Hizbullah: friend or foe? (Current Affairs).
As of the middle of October with US warplanes striking targets in Afghanistan, Washington has given no clear indication whether it intends to expand its war on terror from Saudi dissident Osama Bin Laden and his global Al-Qaeda network to Iraq and other countries accused by the US of being state sponsors of terrorism along with radical groups opposed to the Middle East peace process such as Hizbullah, Hamas and Palestinian Islamic Jihad. It took almost a week for Hizbullah to release its first statement following the 11 September attacks. The group said it was "sorry for any innocent people who are killed anywhere in the world." But expressions of sympathy were tempered by a warning. "Now the big question is whether what the American administration is planning really has to do with retaliating against the perpetrators of the latest attacks, or whether it wants to exploit those tragic events to exercise more hegemony over the world and practice more unjust policies which have led to this level of hate against the US by many peoples and governments in the world," the statement said. Hizbullah, backed by the Lebanese government, has publicly remained dismissive of Bush's campaign, declaring that it engages in legitimate resistance against Israel's illegal occupation of the Shebaa Farms, a strip of territory claimed by Lebanon running along the country's southeastern border with Israeli-occupied Syria. In what was widely regarded as a sign of defiance to Israel's attempts to include Hizbullah in the US-led "war on terror," the group's fighters at the beginning of October launched an attack against Israeli Army outposts in the Shebaa Farms, the first in over three months.
Washington apparently remains divided over how to deal with Hizbullah, with the defence department and the military advocating expanding the war to Middle East groups and the state department advising caution.
However, a concerted effort to eradicate Hizbullah will almost certainly create serious problems for the fragile anti-terror coalition, with Arab states rejecting the move and even key western allies likely to express reservations.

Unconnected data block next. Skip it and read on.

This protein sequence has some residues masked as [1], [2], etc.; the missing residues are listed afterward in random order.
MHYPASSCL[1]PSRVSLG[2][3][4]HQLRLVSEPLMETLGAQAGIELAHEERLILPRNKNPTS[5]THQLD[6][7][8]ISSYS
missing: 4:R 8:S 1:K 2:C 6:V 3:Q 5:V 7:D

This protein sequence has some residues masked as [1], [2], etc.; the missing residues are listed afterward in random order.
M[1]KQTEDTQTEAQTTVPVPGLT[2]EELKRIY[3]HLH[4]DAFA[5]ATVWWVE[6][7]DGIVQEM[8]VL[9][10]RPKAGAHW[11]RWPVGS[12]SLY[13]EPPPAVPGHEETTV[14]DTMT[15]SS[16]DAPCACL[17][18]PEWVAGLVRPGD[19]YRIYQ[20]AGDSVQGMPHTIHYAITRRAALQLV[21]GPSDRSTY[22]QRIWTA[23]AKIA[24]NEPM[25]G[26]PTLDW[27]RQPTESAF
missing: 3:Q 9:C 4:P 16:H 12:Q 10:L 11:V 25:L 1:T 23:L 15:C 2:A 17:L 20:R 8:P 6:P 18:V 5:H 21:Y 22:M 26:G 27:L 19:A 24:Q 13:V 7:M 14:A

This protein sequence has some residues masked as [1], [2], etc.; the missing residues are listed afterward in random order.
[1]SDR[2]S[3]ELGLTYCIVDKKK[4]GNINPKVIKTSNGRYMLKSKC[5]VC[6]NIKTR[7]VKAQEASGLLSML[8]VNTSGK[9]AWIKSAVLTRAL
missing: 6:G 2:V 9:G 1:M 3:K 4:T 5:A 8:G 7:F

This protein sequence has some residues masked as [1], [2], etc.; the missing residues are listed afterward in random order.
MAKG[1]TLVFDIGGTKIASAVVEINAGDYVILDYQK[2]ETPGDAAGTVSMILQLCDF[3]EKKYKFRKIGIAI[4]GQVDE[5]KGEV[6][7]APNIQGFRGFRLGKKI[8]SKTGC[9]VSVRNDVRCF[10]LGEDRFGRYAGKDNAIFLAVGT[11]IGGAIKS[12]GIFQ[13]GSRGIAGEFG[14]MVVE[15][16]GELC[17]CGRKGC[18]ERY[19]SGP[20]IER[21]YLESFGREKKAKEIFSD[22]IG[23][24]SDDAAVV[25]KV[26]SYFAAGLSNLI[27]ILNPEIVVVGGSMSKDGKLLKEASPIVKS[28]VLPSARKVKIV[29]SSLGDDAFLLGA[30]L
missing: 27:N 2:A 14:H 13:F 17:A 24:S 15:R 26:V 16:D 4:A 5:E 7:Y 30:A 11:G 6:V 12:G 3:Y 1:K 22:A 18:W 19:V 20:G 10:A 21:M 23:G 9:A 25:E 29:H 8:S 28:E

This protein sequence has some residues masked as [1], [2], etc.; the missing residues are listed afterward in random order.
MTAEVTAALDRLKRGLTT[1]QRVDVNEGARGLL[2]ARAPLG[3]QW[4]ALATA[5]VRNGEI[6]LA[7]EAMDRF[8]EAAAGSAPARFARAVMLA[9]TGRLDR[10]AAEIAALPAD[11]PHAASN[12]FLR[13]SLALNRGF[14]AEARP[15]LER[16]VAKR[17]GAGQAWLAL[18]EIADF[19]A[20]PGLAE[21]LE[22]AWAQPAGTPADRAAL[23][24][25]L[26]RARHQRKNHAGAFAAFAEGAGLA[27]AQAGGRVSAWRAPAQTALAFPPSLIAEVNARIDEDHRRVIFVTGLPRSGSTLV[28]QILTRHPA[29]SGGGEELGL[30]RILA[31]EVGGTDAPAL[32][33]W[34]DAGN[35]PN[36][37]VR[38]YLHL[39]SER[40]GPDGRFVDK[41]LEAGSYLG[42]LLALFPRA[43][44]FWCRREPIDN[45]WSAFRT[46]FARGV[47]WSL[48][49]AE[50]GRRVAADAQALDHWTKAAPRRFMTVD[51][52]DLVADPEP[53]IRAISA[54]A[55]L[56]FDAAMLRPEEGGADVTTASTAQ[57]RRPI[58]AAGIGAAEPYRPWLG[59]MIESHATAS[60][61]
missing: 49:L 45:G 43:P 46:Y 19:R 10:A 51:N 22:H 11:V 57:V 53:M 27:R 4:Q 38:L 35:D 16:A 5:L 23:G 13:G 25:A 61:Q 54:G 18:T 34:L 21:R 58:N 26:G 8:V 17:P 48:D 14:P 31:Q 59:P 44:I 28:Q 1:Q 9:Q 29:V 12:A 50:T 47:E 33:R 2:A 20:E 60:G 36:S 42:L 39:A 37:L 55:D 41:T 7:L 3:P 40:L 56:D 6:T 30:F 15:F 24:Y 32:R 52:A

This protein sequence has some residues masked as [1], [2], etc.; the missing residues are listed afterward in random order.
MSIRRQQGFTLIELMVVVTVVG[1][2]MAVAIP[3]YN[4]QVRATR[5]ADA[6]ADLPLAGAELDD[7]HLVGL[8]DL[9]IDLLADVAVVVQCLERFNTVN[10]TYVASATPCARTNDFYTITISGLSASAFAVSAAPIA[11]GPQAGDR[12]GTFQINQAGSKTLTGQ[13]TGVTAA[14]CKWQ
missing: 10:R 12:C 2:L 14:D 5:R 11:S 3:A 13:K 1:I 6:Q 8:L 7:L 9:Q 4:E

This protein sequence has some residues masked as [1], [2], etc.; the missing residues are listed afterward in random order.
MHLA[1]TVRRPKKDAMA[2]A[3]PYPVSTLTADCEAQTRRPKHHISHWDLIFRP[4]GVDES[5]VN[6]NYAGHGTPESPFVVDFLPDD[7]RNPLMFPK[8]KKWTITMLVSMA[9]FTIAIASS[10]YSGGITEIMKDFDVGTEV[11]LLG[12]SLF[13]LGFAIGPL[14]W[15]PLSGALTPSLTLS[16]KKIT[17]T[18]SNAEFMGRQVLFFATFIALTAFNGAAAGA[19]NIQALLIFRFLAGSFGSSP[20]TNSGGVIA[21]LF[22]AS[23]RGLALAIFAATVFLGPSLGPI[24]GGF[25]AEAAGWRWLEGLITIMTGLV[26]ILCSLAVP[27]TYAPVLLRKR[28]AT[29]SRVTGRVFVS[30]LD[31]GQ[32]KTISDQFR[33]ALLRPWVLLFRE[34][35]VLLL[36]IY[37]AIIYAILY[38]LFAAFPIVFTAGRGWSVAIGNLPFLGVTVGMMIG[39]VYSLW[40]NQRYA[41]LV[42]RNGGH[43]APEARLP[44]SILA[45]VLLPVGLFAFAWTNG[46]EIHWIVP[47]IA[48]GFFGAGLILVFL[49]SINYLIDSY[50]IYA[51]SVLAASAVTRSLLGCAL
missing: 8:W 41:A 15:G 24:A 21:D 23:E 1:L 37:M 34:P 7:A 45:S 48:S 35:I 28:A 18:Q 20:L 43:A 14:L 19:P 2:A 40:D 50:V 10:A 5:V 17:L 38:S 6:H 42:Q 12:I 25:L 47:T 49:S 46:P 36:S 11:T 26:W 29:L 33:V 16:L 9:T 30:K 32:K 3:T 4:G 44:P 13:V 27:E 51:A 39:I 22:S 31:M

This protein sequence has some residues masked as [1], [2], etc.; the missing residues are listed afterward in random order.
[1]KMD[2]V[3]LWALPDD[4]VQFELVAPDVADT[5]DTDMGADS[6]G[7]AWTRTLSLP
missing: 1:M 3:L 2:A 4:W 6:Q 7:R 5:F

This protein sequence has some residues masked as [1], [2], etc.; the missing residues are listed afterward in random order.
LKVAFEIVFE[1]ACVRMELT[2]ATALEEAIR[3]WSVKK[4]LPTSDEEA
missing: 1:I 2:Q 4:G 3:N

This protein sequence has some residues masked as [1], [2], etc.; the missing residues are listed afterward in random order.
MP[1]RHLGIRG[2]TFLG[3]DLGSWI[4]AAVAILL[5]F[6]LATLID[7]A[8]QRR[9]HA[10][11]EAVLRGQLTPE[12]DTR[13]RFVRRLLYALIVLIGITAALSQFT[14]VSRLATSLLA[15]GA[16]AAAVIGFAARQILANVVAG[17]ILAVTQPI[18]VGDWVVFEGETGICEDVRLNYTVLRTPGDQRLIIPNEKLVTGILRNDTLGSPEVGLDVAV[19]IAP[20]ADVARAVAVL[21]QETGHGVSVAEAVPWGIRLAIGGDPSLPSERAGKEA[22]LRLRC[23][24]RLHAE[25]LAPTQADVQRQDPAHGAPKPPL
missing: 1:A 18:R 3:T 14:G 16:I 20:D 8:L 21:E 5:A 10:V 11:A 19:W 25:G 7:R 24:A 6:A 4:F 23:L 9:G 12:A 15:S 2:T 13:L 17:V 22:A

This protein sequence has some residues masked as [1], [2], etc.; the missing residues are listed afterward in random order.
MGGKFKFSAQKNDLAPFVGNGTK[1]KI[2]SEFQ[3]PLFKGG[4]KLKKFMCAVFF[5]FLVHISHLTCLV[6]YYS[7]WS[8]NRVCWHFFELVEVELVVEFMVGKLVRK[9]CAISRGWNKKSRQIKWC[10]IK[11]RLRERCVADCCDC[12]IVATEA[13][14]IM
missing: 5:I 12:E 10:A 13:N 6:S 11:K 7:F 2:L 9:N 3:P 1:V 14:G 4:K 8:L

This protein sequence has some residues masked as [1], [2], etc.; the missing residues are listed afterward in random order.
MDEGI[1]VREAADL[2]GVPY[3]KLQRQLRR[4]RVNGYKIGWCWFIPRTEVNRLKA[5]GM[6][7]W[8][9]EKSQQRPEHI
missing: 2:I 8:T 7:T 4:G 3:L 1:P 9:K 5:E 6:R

Hizbullah's potential inclusion on the list of targets stems from its activities in the 1980s when it became associated with a number of high profile attacks against Americans in war-torn Lebanon. They include the suicide truck bombings of the US Embassy in April 1983 in which 63 people died and the US Marine barracks in October that year in which a total of 241 American servicemen perished. In June 1985, gunmen suspected of affiliation to Hizbullah hijacked TWA Flight 847 and killed a US navy diver.
Hizbullah is also associated with the spate of kidnappings of westerners in the mid-to late-1980s in Beirut as well as the kidnappings and executions of William Buckley, a senior CIA operative, and US Marine Colonel William Higgins who was serving with the United Nations in south Lebanon.
Since the end of Lebanon's civil war, Hizbullah is not believed to have been directly involved in any anti-American operations. The only possible exception is the preparation of the bomb used to destroy the US military housing complex in Khobar Towers in Dhahran, Saudi Arabia in 1996 in which 19 Americans were killed. Members of Saudi Hizbullah -- an Iranian-backed Shia dissident group in Saudi Arabia -- are thought to have received training by the Lebanese Hizbullah in the Bekaa Valley. In June, the US issued indictments against 13 members of Saudi Hizbullah and one unnamed Lebanese linked to Lebanon's Hizbullah.
Nonetheless, since 1991, Hizbullah has devoted most of its attention to ousting Israeli troops from a strip of occupied south Lebanon. The military wing of Hizbullah -- the Islamic Resistance -- was honed into a formidable guerrilla force, forcing Israel to withdraw its troops unconditionally last year.
In 1992, Hizbullah candidates ran in parliamentary elections for the first time, securing a number of seats. The party champions the traditionally impoverished Shia community in Lebanon, building schools, clinics and hospitals.
Yet Hizbullah remains on the US State Department's list of terrorist groups. Furthermore, Bush has said that the groups subject to inclusion in his war against terror are those with "global reach." Hizbullah is believed to have cells operating in North and South America, Europe and the Far East. These cells are generally limited to fund-raising. But their very presence may encourage the US to cite them as examples of Hizbullah's "global reach" and therefore subject the organisation to punitive measures.
In September, Hizbullah was omitted from a list of 27 groups and individuals subject to an executive order freezing their financial assets in the United States.